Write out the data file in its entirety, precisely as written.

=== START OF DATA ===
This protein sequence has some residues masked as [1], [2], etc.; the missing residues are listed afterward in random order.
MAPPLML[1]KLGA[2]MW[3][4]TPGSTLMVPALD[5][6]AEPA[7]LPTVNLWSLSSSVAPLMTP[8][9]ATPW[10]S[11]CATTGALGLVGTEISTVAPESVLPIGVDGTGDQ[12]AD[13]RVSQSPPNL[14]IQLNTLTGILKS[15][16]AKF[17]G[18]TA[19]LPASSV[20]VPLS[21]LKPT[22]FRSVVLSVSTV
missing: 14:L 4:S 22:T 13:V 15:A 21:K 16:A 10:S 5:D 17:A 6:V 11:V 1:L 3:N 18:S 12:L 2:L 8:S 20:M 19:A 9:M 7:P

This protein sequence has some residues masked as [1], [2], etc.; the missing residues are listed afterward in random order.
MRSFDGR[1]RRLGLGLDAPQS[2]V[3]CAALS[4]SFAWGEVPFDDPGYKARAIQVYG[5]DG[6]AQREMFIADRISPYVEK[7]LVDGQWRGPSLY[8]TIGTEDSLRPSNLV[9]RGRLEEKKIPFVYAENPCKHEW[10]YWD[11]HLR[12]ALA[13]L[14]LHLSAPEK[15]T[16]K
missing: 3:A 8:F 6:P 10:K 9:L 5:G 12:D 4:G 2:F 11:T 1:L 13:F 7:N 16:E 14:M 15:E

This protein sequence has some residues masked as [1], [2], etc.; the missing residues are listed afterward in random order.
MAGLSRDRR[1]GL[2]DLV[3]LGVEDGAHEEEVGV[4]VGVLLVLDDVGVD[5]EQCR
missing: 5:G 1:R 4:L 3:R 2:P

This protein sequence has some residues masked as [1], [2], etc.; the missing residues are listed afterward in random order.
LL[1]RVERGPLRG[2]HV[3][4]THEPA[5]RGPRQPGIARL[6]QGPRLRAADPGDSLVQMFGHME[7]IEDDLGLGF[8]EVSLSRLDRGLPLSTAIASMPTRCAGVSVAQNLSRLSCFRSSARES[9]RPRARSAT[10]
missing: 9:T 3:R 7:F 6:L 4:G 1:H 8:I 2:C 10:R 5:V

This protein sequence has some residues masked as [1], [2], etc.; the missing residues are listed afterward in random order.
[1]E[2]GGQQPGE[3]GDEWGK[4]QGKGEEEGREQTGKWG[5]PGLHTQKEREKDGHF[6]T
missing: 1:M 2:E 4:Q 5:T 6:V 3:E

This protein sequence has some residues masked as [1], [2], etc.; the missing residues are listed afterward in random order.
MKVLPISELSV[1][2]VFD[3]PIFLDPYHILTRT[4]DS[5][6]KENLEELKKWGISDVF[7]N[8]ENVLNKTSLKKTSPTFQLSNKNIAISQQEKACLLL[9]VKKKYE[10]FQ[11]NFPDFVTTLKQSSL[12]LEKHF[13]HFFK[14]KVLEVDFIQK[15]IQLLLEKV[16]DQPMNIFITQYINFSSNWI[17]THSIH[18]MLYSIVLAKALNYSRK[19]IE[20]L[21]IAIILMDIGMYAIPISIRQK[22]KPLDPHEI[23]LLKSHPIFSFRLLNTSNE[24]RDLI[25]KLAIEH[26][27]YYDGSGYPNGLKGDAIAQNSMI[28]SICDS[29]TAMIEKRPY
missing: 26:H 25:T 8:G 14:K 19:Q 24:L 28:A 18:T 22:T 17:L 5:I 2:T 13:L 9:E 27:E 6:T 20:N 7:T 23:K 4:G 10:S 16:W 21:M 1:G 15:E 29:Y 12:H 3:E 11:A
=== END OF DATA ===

This protein sequence has some residues masked as [1], [2], etc.; the missing residues are listed afterward in random order.
MAPPLML[1]KLGA[2]MW[3][4]TPGSTLMVPALD[5][6]AEPA[7]LPTVNLWSLSSSVAPLMTP[8][9]ATPW[10]S[11]CATTGALGLVGTEISTVAPESVLPIGVDGTGDQ[12]AD[13]RVSQSPPNL[14]IQLNTLTGILKS[15][16]AKF[17]G[18]TA[19]LPASSV[20]VPLS[21]LKPT[22]FRSVVLSVSTV
missing: 14:L 4:S 22:T 13:V 15:A 21:K 16:A 10:S 5:D 17:A 6:V 11:V 1:L 3:N 18:S 12:L 2:L 8:S 20:M 19:A 9:M 7:P

This protein sequence has some residues masked as [1], [2], etc.; the missing residues are listed afterward in random order.
MRSFDGR[1]RRLGLGLDAPQS[2]V[3]CAALS[4]SFAWGEVPFDDPGYKARAIQVYG[5]DG[6]AQREMFIADRISPYVEK[7]LVDGQWRGPSLY[8]TIGTEDSLRPSNLV[9]RGRLEEKKIPFVYAENPCKHEW[10]YWD[11]HLR[12]ALA[13]L[14]LHLSAPEK[15]T[16]K
missing: 3:A 8:F 6:P 10:K 9:L 5:G 12:D 4:G 2:F 11:T 1:L 13:F 7:N 16:E 14:M 15:E

This protein sequence has some residues masked as [1], [2], etc.; the missing residues are listed afterward in random order.
MAGLSRDRR[1]GL[2]DLV[3]LGVEDGAHEEEVGV[4]VGVLLVLDDVGVD[5]EQCR
missing: 5:G 1:R 4:L 3:R 2:P

This protein sequence has some residues masked as [1], [2], etc.; the missing residues are listed afterward in random order.
LL[1]RVERGPLRG[2]HV[3][4]THEPA[5]RGPRQPGIARL[6]QGPRLRAADPGDSLVQMFGHME[7]IEDDLGLGF[8]EVSLSRLDRGLPLSTAIASMPTRCAGVSVAQNLSRLSCFRSSARES[9]RPRARSAT[10]
missing: 9:T 3:R 7:F 6:L 4:G 1:H 8:I 2:C 10:R 5:V

This protein sequence has some residues masked as [1], [2], etc.; the missing residues are listed afterward in random order.
[1]E[2]GGQQPGE[3]GDEWGK[4]QGKGEEEGREQTGKWG[5]PGLHTQKEREKDGHF[6]T
missing: 1:M 2:E 4:Q 5:T 6:V 3:E

This protein sequence has some residues masked as [1], [2], etc.; the missing residues are listed afterward in random order.
MKVLPISELSV[1][2]VFD[3]PIFLDPYHILTRT[4]DS[5][6]KENLEELKKWGISDVF[7]N[8]ENVLNKTSLKKTSPTFQLSNKNIAISQQEKACLLL[9]VKKKYE[10]FQ[11]NFPDFVTTLKQSSL[12]LEKHF[13]HFFK[14]KVLEVDFIQK[15]IQLLLEKV[16]DQPMNIFITQYINFSSNWI[17]THSIH[18]MLYSIVLAKALNYSRK[19]IE[20]L[21]IAIILMDIGMYAIPISIRQK[22]KPLDPHEI[23]LLKSHPIFSFRLLNTSNE[24]RDLI[25]KLAIEH[26][27]YYDGSGYPNGLKGDAIAQNSMI[28]SICDS[29]TAMIEKRPY
missing: 26:H 25:T 8:G 14:K 19:Q 24:L 28:A 18:T 22:T 17:L 5:I 2:T 13:L 9:E 27:E 6:T 20:N 7:T 23:K 4:G 10:S 16:W 21:M 1:G 15:E 29:Y 12:H 3:E 11:A